Alternate Requirements for the First Three Ranks

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These are the Alternate Requirements: Tenderfoot, Second Class, and First Class Ranks.
For Certification, eligibility, and more see: Youth Members With Special Needs.
Also see: Alternate Merit Badges for the Eagle Scout Rank.

The BSA’s policy has always been to treat members with disabilities and special needs as much like other members as possible, but a local council may make some accommodations in advancement requirements if necessary.


Alternate Requirements for Tenderfoot, Second Class, and First Class Ranks

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Alternate Requirements for Tenderfoot, Second Class, and First Class Ranks

The official source for the information shown in this article or section is:
Boy Scout Requirements, 2018 Edition (BSA Supply SKU #641568)
For Certification, eligibility, and more see: Youth Members With Special Needs.
Also see: Alternate Merit Badges for the Eagle Scout Rank.
A Scout who has a permanent physical or mental disability (or a disability expected to last more than two years or beyond the 18th birthday) and is unable to complete all of the requirements for Scout, Tenderfoot, Second Class, or First Class rank may, with his parents or guardian, submit a request to the council advancement committee to complete alternative requirements. Below are the procedures for applying for alternative requirements. To help facilitate this process, use the Individual Scout Advancement Plan, No. 512-936, which can be found at www.scouting.org/advancement. For more detailed information about alternative requirements, see the Guide to Advancement.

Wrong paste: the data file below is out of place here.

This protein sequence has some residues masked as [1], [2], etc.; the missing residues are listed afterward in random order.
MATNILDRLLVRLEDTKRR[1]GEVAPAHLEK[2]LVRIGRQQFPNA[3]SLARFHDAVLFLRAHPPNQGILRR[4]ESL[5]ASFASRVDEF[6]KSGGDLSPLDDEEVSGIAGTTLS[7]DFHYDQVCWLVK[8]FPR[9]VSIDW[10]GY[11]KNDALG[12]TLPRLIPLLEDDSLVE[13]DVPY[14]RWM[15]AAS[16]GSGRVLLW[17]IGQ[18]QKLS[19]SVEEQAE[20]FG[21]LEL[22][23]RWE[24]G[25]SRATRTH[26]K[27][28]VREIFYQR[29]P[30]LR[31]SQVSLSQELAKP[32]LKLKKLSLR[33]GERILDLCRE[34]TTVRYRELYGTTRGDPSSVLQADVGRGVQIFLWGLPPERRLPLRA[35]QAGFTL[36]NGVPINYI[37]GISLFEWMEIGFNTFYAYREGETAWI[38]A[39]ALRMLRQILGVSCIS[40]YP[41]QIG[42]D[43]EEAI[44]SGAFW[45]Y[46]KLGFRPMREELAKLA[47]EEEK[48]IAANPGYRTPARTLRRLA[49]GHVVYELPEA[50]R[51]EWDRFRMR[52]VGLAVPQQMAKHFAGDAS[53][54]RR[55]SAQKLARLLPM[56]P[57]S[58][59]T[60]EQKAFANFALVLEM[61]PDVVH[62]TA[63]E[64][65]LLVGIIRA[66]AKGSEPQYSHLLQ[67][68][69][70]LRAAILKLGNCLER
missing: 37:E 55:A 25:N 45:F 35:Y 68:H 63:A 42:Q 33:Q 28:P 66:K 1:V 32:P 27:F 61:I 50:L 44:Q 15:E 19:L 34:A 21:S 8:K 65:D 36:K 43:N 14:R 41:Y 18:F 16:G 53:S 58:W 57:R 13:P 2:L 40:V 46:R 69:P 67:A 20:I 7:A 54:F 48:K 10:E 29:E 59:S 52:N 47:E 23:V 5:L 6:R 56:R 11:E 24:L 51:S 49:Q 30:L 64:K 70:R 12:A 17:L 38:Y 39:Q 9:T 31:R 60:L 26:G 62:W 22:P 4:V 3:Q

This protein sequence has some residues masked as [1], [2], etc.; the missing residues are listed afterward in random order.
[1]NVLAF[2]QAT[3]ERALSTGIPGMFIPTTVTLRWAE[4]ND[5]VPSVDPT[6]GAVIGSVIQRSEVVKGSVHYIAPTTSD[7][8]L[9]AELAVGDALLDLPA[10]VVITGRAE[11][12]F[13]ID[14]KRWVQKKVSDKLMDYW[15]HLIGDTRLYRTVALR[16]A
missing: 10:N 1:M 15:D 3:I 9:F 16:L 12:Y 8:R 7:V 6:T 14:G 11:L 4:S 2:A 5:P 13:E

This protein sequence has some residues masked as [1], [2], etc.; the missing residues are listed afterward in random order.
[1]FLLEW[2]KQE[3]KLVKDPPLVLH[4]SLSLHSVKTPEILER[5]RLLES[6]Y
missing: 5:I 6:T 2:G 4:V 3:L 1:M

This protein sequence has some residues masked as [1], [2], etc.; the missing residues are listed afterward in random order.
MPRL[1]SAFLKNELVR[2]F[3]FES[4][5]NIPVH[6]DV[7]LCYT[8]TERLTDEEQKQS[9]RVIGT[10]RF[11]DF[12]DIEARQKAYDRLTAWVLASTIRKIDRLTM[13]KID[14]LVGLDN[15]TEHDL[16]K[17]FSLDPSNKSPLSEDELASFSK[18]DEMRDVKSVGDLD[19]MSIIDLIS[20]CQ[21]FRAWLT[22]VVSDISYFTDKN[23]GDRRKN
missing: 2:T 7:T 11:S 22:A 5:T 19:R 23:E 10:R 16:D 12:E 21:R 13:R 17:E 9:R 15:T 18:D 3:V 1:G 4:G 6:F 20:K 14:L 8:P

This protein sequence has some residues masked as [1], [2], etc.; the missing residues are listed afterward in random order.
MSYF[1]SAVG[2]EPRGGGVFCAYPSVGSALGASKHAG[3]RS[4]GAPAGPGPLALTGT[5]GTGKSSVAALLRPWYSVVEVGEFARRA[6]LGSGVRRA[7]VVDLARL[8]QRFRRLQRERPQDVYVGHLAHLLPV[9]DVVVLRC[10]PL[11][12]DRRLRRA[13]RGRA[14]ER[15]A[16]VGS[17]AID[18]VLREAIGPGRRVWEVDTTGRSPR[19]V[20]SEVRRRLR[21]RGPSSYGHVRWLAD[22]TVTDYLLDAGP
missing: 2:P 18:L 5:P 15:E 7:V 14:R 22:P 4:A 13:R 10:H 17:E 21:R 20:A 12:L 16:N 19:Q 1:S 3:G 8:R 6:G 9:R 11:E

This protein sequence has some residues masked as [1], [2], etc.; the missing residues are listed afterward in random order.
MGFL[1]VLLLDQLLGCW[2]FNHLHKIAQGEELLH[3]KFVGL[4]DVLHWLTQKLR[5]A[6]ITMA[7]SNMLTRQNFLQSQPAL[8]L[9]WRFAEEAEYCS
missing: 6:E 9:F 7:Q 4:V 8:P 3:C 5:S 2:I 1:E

1. Do as Many Standard Requirements as Possible. Before applying for alternative requirements, the member must complete as many of the standard requirements as his ability permits. He must do his very best to develop himself to the limit of his abilities and resources.

  2. Prepare a Request for Alternative Requirements. Once the Scout has done his best to the limit of his abilities and resources, the unit leader or a troop committee member submits to the council advancement committee a written request for alternative requirements for Scout, Tenderfoot, Second Class, and First Class ranks. It must show what has been completed and suggest the alternatives for those requirements the Scout cannot do.

  3. Secure a Medical Statement and Provide Supporting Documents. The request must be accompanied by supporting letters from the unit leader, a parent or guardian, and the member (if possible), as well as a written statement from a qualified health professional related to the nature of the disability. This may be a physician, neurologist, psychiatrist, psychologist, etc., or an educational administrator as appropriate. Statements must describe the disability; cover the Scout’s capabilities, limitations, and prognosis; and outline what requirements cannot be completed. Additional information such as Individualized Education Plans (IEP) provided to parents by schools, and various treatment summaries and reports, may help an advancement committee make an informed decision.

  4. The Advancement Committee Reviews the Request. The council advancement committee reviews the request, utilizing the expertise of professional persons involved in Scouts with disabilities. The committee may want to interview the Scout, his parents, and the unit leader to fully understand the request and to make a fair determination. The committee’s decision should be recorded and delivered to the Scout and the unit leader.
Boy Scout Requirements

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